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Default Re: Is it a mortal sin to not tell someone they're in a state of mortal sin?

Quote:
Originally Posted by wworld View Post
I've read somewhere online (albeit not a very trustworthy one...) that you must tell your neighbor that they should repent for their sin if it was a mortal sin or you will be in a state of mortal sin.

Now, obviously, I don't want to be in a state of mortal sin, so I'm asking this question.

Anyways, is this claim correct? Because wouldn't that be considered judging somebody? (http://forums.catholic.com/showthread.php?t=10706) And I also remember reading somewhere that it's a sin to forget that everyone is responsible for their own sins.

So... Yes, I'm very confused. Thanks in advance!
Admonishing the sinner is a work of mercy. That said, being judgmental is a sin. Its important to discern between when we're motivated to correct someone out of self-righteousness and when saying something is truly out of charity and mercy.

Moreover, we can only know if a sin is grave and thus potentially mortal. We cannot judge the hearts of individuals. We need to acknowledge that we may not actually have the best understanding of sin itself. We can suffer from our own scrupulocities and confusions about what the faith teaches.

Meanwhile it is tricky. Some doors are slammed tight. People aren't receptive, they already know what the Church teaches and hammering them on the head with it only seals the door more. As such, its important for us to look for open doors and windows and to gently approach individuals with the truth. Ultimately then it is up to them to open the door further. Sometimes people will still reject the truth and then you have to leave it as that. To do anymore at that point is a bit self righteous.

Its not always clear. When my brother-in-law and I became friends, he was just coming back to the faith but was still progressive. His parents were divorced. His Dad had remarried multiple times and his mom was in a lesbian relationship. He had several friends who had had abortions. Overall the people he loved were people he didn't want to make feel condemned and hearing that "Well the Church teaches the truth and she either has authority or she doesn't" didn't sit well with him. He got angry at me many times, and thankfully many times I shut up and just prayed for him. But he was still curious and would ask me questions and then get angry at me...and then change his mind realizing that the Church was right. I know its hard for him. He still loves his parents and now has to deal with others accusing him as being a homophobe and potentially a terrible son. We all try to assure him that he knows what is in his heart and it is nothing but love for his mother. So while he was loud about complaining about such information, he was an open door and I saw him make a 180 in his life. Little did I know that he and my sister would end up married.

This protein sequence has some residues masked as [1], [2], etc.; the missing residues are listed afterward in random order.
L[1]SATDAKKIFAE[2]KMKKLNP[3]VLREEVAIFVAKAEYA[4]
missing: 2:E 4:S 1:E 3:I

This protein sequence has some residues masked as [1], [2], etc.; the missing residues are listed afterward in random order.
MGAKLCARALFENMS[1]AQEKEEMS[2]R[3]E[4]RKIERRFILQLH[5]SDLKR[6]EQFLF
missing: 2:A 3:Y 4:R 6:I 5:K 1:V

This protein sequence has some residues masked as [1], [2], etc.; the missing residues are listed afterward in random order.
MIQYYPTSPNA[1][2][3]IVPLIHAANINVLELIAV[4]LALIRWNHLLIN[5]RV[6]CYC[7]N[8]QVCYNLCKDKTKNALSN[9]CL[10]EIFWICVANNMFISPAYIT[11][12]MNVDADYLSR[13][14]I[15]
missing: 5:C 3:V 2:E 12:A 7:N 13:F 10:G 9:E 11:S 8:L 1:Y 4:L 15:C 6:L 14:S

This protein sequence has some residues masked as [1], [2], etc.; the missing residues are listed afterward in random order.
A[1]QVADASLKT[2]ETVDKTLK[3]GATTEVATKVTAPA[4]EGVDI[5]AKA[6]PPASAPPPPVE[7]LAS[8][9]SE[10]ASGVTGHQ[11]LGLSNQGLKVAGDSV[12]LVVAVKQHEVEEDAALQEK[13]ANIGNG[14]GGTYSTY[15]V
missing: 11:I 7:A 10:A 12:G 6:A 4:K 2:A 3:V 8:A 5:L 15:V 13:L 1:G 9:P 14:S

Then there was the surprise. I had a friend who I met at daily Mass. She went to confession pretty regularly and was constantly talking about St. Faustina. Every once in awhile she'd get confused about whether or not she could receive the Eucharist in a state of mortal sin, and little things like chewing gum at Mass. She also was confused a bit about dating and marriage and following the precepts of the Church. it took me awhile to realize that she held St. Faustina as a higher authority than the magistrium of the Church, and that she was easily misguided to believing she had met some real mystics at daily Mass who she thought had a direct connection to God even though they admitted they didn't agree with the bishops on everything. Overall, she was more superstitutious than religious and I wasn't aware of that. Eventually she got mad at me for pointing things out to her. Then a priest upset her in the confessional and from then on she pretty much left.